How I Used Truth - Lesson 6 - Annotation 7
What is meant by the statement in the text (page 67), "'Only say the word' of giving"?
7. "Only say the word" is the statement made by the centurion to Jesus (recorded in Matthew 8:8) when he came seeking healing for his servant. Recognizing the spiritual authority of Jesus, the centurion said, "Only say the word, and my servant shall be healed" (Matt. 8:8). When we relate such a statement to giving, we need to consider what it is we seek to give. We are sons of God, thus heirs to all of His good in the form of ideas. As sons, we are co-workers with God, and we "give" or bring these ideas into expression in the manifest world.
"God said" is recorded in the first chapter of Genesis as the manner in which God brought forth His creation, or His process of "giving." We follow the same process. When we use the expression, "Only say the word," we are referring not only to that which is spoken audibly, through the lips, but also to that which is expressed silently in the mind (conscious thinking and subconscious feeling). The text (page 67) states, "'Only say the word' of giving" (How I Used Truth 67). In other words, when we declare, silently or audibly, with deep feeling, the Truth of God, of man, of the universe, we are actually "giving" the Truth. The word speaking in its generally accepted use describes the actual audible uttering of words by sounds in order to convey ideas to others. However, the communication of ideas may be also by the written word, or by the silent word. In the final analysis, speaking is the assembling of the elements, or ideas, of the spiritual kingdom, into a definite, clear concept that meets a specific need. The "speaking" will be done audibly, silently, or by written word according to the requirement.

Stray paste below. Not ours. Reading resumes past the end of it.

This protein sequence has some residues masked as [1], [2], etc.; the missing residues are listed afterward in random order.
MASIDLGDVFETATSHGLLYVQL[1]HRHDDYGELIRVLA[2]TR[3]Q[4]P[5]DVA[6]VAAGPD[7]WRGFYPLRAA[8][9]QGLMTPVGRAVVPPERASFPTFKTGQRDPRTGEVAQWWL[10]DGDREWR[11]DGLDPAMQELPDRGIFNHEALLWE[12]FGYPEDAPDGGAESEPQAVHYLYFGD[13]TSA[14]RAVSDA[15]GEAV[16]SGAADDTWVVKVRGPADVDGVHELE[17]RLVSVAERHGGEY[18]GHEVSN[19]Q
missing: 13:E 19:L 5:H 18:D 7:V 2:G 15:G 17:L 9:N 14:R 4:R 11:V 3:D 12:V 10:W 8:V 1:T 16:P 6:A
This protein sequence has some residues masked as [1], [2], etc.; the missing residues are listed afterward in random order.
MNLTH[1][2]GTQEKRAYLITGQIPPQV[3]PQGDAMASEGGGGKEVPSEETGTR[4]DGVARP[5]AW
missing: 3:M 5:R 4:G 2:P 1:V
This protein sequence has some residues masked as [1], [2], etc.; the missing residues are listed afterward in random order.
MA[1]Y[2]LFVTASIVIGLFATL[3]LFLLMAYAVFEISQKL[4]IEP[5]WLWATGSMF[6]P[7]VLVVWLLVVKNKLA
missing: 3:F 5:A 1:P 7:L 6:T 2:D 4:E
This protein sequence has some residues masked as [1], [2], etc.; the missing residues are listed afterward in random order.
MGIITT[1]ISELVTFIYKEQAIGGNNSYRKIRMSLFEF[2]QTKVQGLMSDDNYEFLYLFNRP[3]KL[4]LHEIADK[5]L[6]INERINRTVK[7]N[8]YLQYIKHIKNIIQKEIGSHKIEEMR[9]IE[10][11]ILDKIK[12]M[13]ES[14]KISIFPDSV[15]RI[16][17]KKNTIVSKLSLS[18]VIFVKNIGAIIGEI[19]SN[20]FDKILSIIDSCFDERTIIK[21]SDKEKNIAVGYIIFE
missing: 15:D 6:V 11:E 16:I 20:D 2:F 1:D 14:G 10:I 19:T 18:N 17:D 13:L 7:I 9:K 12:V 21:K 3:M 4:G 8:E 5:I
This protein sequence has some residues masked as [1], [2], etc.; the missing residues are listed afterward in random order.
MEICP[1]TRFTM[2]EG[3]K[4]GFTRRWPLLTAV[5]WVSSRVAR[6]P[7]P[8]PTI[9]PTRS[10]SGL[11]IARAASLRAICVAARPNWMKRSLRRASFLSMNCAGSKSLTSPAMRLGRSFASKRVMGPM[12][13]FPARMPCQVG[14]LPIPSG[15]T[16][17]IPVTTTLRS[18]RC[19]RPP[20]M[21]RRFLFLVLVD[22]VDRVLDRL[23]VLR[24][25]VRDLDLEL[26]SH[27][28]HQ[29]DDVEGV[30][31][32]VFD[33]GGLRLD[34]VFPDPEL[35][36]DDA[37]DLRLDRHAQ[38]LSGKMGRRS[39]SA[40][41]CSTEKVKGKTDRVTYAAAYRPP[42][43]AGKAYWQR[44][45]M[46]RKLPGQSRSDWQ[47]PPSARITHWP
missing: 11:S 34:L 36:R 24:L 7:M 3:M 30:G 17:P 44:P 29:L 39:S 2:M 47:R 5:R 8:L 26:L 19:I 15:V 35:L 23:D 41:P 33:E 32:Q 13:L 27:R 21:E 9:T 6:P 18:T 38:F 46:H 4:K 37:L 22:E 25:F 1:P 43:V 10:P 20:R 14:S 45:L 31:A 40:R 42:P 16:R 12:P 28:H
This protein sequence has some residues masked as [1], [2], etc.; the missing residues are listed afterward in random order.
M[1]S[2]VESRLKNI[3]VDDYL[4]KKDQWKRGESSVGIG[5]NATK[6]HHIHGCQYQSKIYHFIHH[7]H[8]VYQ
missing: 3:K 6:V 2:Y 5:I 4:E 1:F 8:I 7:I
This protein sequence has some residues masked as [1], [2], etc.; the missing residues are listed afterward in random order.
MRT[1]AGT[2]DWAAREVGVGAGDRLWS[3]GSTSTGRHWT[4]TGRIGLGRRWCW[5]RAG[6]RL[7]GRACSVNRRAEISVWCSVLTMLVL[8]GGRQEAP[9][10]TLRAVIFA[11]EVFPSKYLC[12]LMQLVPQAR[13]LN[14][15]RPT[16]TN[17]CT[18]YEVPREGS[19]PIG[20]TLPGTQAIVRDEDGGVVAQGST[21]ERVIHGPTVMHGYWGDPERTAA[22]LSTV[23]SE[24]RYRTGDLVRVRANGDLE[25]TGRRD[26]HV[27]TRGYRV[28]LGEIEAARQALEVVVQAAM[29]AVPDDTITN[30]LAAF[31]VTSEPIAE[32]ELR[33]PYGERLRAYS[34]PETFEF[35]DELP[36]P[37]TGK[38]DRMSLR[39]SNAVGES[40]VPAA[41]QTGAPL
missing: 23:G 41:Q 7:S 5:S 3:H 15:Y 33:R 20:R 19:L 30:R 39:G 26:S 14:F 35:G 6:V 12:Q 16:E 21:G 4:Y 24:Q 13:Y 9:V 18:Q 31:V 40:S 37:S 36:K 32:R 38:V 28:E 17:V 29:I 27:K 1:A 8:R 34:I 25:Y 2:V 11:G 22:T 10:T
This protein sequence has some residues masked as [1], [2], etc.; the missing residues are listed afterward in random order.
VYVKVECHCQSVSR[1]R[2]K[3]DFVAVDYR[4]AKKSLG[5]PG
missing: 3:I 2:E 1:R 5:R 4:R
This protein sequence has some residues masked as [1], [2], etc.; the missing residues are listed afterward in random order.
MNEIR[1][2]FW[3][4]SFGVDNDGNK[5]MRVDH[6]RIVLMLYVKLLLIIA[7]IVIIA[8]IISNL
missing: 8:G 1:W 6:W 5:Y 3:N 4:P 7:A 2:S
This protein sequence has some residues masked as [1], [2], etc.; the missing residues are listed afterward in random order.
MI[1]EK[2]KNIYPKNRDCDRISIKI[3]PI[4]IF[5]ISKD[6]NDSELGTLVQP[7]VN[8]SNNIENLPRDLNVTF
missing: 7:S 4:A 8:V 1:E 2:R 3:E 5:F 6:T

In the incident in Jesus' ministry referred to in this Annotation, the centurion expressed his faith in Jesus to "say the word" yet we have no record of Jesus audibly saying a word of healing for the servant. The Scripture records that:
Webster's dictionary gives as one of the many meanings of speak, "To express or declare in any manner." The request made to Jesus by the centurion, "Only say the word," called forth His "giving" of health by silent declaration of Truth. The centurion then had to accept the word of healing by faith.
Recognizing our hands as the "hand of God" we, too, are able to say the word of Truth and thus mentally "give" to others the good we know to be their divine birthright. In the opening of the chapter for Lesson Six, the author points out that all of us have felt that if we had more money we could "relieve anxiety and distress" or "give a lucrative position to this one needing work, freedom to that one wanting release from material bondage" (How I Used Truth 65). We come eventually to recognize that the process of affirmation is the channel for this "giving." We see why we need to go consciously into God's presence in prayer in order to let Him first give us that which we would share with others. What He gives, primarily, are His rich ideas that, spoken forth, will replace anxiety and distress with faith and understanding. A place of service will open to one seeking employment. One who needs it will be granted freedom from fears, wrong habits, or any type of material bondage.
This is a graphic illustration of "Only speak the word" which was the centurion's request to Jesus. However, it is far more than just words, no matter how positive or how true. The act of speaking the word is the "giving" of spiritual blessings from a consciousness anchored in the Presence of God.
Preceding Entry: Where does giving first take place?
Following Entry: What is the relation between the "word" and the "hand"?